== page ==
Wednesday, July 15, 2009
Watercolor Workshop: Organizing Lights and Darks (Value Studies)
I attended Ratindra Das' workshop titled, "Organizing Lights and Darks (Value Studies)" at the Learning & Product Expo - Art! in Chicago on Saturday, July 11.
This was a timely workshop since paying more attention to value is something on which I have been working to improve. Das' instructional style is deliberate and unhurried, and he explained his concepts with great detail and patience.
It appeared that Das must be currently working on a book; he reinforced his topics with examples and images using a Word document on his laptop that he projected onto the front wall of the classroom. The Word doc was arranged into chapters...
Das spends much more time with his value sketches than he does with the formal painting. He works using only about four or five values; he mentioned that only about twenty actually exist in nature. He cautioned all of us not to confuse value with "shading." Values that are close to each other "mumble," that is, they're not clear; as few as three clear values speak loudly. Shapes that are close in value in a painting are muddy. He further taught that light creates the passages, darks create the linkages, and the middle values hold the painting together. Our goal was to make patterns in our value work by being mindful of these concepts.
The demonstration portion of the workshop began by Das showing us extensive examples of value studies from his own sketchbooks, which were 8.5" x 11" and of the bound, hardback type featuring lightweight sketching paper (similar perhaps to the Canson basic sketchbook). I love getting to peer at other artist's sketchbooks, so this experience was a real treat for me. One of the key demos he performed was to create various value studies from existing sketches using tracing paper. For example, he chose an existing sketch of a lighthouse from his sketchbook that he did on location, which was merely an observational sketch without much initial value information. Laying the tracing paper over the existing sketch, he then experimented with the placement of new light and dark patterns. He explained how to create paths for the eye to follow using light passages. From this Das discussed the concept of "designing," which he defined as visually connecting the light values together. He further explained that artists must study "conceptual light" instead of relying solely on, for example, the sun in a photo (or lack thereof as in a photo taken on a cloudy day); he admonished us to "create your own light." This is the spirit of organizing lights and darks.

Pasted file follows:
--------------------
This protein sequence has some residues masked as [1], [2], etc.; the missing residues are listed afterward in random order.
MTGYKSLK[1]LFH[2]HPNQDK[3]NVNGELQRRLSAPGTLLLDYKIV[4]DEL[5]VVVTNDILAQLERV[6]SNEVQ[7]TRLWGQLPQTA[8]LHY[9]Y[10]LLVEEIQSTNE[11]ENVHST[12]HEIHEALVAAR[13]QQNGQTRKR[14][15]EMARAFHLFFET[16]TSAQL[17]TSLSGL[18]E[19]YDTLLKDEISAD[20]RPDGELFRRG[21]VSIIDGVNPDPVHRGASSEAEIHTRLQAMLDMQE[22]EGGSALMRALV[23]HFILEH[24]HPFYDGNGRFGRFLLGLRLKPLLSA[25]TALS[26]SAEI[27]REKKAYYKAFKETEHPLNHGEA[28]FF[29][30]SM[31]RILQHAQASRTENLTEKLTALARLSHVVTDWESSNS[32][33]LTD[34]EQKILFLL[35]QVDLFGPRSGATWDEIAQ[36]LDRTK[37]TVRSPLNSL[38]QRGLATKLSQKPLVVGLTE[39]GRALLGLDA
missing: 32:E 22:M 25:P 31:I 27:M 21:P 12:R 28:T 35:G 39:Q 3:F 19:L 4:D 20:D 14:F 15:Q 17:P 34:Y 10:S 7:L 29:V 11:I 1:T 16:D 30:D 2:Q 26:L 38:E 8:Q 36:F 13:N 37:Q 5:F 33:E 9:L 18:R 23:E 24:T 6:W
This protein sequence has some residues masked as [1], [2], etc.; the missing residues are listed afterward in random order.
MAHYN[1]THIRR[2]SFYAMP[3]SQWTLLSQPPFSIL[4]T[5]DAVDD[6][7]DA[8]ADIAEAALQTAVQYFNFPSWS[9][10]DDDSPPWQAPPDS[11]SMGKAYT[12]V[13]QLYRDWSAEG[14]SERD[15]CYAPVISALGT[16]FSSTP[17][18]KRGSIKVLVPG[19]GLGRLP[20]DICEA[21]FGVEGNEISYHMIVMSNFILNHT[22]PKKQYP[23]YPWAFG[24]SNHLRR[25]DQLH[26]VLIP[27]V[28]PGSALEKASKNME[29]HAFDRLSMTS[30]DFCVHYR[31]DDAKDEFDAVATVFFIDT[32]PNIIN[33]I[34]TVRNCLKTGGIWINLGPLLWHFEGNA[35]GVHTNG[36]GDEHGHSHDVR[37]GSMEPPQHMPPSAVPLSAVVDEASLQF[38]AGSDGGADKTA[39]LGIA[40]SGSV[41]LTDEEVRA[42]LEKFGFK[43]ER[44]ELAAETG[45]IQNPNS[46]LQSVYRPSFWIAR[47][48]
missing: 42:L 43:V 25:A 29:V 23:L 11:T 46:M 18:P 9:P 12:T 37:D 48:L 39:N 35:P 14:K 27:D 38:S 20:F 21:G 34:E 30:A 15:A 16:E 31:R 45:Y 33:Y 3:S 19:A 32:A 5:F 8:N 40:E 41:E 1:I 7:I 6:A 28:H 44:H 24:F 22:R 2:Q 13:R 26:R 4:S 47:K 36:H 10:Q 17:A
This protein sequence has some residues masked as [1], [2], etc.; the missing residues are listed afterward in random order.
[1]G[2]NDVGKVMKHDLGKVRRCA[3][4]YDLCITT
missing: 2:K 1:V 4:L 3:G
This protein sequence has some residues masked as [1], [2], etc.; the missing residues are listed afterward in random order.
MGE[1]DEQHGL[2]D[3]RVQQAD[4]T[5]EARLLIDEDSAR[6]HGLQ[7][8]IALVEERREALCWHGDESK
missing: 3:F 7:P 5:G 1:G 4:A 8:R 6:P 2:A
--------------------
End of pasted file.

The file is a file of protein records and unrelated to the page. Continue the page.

From a photo reference projected on the wall, we created our own observational sketch, then used tracing paper to play with our own value design. Das provided us with heavy-weight drawing paper, tracing paper, and a Cretacolor Monolith 9B woodless graphite pencil. From there, he passed out sheets of 140-lb Strathmore Gemini paper, and we progressed onto a watercolor painting using our value sketch. My work in progress appears here:
The only drawback to this particular workshop was that Das was perhaps not as organized as he could have been, and the lecture/demos extended two-thirds into the three-hour time period for the workshop; we only had about an hour to work on our sketches and painting, and sadly I had to leave before I was completely finished with my painting.
Nevertheless, it was an awesome workshop experience from which I learned much; I soon hope to be incorporating the concepts I learned into my upcoming work. Please donít miss an opportunity to take a workshop from this great artist and instructor.
I've posted various other photos/snapshots from the workshop on Flickr.